Auxetic structures
Auxetic nonauxetic.png

Titanium foams exhibiting auxetic pore structures are of interest for incorporation in sandwich panel cores due to their enhanced shear performance. [73] [74] Foams with this pore structure exhibit negative Poisson's ratio in one or more dimensions. [66] Poisson's ratio is defined as the ratio of the lateral contractile strain to the longitudinal tensile strain for the foam undergoing uniaxial tension in the loading direction. [75] Auxetic materials are typically able to resist indentations through their response to compression; upon compression, the auxetic material contracts. [75] In addition to indentation resistance, research has shown that auxetic foams offer better absorption of sound and vibration, enhanced shear resistance and facture toughness. These structures also exhibit synclastic bending, which results lends itself to integration within curved sandwich panels.

Biomedical implants

(a) Upper femur with simulated intramedullary rod insert fabricated from Ti-6Al-4V. (b) A through-section cutaway view illustrating inner, more porous foam core surrounded by more dense foam structure for stiffness compatibility. Tifemur.png
(a) Upper femur with simulated intramedullary rod insert fabricated from Ti-6Al-4V. (b) A through-section cutaway view illustrating inner, more porous foam core surrounded by more dense foam structure for stiffness compatibility.

Titanium alloys are the choice material for a diverse range of biomedical implants. [76] Currently employed titanium alloy implants include: hip joints, [77] bone screws, [9] [78] knee joints, [51] spinal fusions, [8] shoulder joints, [51] and bone plates. [76] [79] [80] These alloys range from high ductility, commercially-pure titanium foams with high formability, to heat-treatable alloys with high strength. Titanium is well-suited for use in magnetic resonance imaging (MRI) and computed tomography (CT), [81] [82] which further enhances its applicability for biomedical implant applications.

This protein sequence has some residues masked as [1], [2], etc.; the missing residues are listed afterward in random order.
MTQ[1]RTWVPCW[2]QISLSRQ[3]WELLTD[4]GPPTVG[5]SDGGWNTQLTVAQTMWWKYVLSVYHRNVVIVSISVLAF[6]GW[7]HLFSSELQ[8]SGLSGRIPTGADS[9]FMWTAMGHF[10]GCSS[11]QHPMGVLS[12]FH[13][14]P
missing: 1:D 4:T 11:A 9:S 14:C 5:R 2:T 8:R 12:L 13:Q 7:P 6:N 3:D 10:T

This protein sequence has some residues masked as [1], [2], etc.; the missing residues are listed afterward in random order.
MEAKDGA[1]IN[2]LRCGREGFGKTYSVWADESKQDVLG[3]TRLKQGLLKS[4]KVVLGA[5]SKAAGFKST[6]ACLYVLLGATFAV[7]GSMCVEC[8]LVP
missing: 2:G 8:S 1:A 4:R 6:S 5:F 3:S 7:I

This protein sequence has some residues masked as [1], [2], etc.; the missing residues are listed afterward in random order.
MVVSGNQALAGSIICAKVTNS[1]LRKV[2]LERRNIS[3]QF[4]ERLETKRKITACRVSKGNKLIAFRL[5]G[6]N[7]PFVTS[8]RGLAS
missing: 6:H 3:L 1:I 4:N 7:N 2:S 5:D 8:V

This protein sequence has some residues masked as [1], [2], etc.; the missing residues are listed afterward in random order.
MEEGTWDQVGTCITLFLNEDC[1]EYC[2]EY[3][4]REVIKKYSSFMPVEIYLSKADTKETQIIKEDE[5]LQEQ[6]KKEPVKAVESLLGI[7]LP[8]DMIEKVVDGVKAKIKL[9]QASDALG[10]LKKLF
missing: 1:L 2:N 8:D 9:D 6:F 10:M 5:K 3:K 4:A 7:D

Bioimplants: microstructure

Biomedical implants should have low density for patient comfort and high porosity and surface area to facilitate vascularization and the ingrowth of new bone. [83] Ideally, the implant will allow sufficiently easy fluid flow for cell nutrition and osteoblast multiplication as well as migration for cellular colonization of the implant to become uniform. The pores contained within the foam's cellular matrix mimic the extracellular matrix of bone, allowing the body to fixate with the implant. The porosity of the implant also promotes apposition and facilitates vascularization−as cells are able to attach, reproduce and form basic functions. [84] It has been shown that a macropore size of 200–500 µm is preferred for ingrowths of new bone tissues and transportation of body fluids. The lower bound is controlled by the size of cells (~20 µm), and the upper bound is related to the specific surface area through the availability of binding sites. [84] Finer pores further help in tissue growth and biofluid movement. [85] Anisotropic, elongated pores (such as those attainable via the freeze-casting technique) may be beneficial in bone implants in that they can further mimic the structure of bone.

The porous surface geometry of the foam promotes bone in-growth, provides anchorage for fixation, and ensures stresses are transferred from the implant to the bone. [86] Surface roughness in the pore can enhance bone in-growth, and coarser cell size facilitates faster tissue growth. [55] To optimize the implant's functionality and ability to successfully fuse with bone, it may be necessary to manipulate the material's manufacturing methods in order to modify the foam's pore structure. Changes in pore structure can directly influence implant strength as well as other key properties.

Bioimplants: mechanical properties

Human cancellous bone possesses a stiffness ranging from 12 to 23 GPa; [87] careful control and modification of manufacturing parameters to achieve similar strengths is imperative for practicality of integration. [88] Correctly predicting the Young's modulus for foams is imperative for actual biomedical integration; a mismatch of Young's moduli between the implant and the bone can result in stress-shielding effects from a disproportional handling of stress. [89] The implant which typically exhibits a higher Young's modulus than the bone will absorb most of the load. As a result of this imbalance, the starting bone density will be reduced, there will be tissue death and, eventually, implant failure. [90]

Natural bone exhibits the ability to adjust local fiber away from the low-stress regions toward high stress regions through the distribution of porosity, thus maximizing overall comfort. [91] Using finite element analysis, researchers examined the effect of filling pores with bone on mechanical properties. [90] They concluded that bone ingrowth significantly improved the mechanical properties, evidenced by decreased localized plasticity and stress concentrations. In effect, the titanium foam in the study allowed the bone to exhibit its natural ability to adjust local fiber away from the low-stress regions toward high stress regions.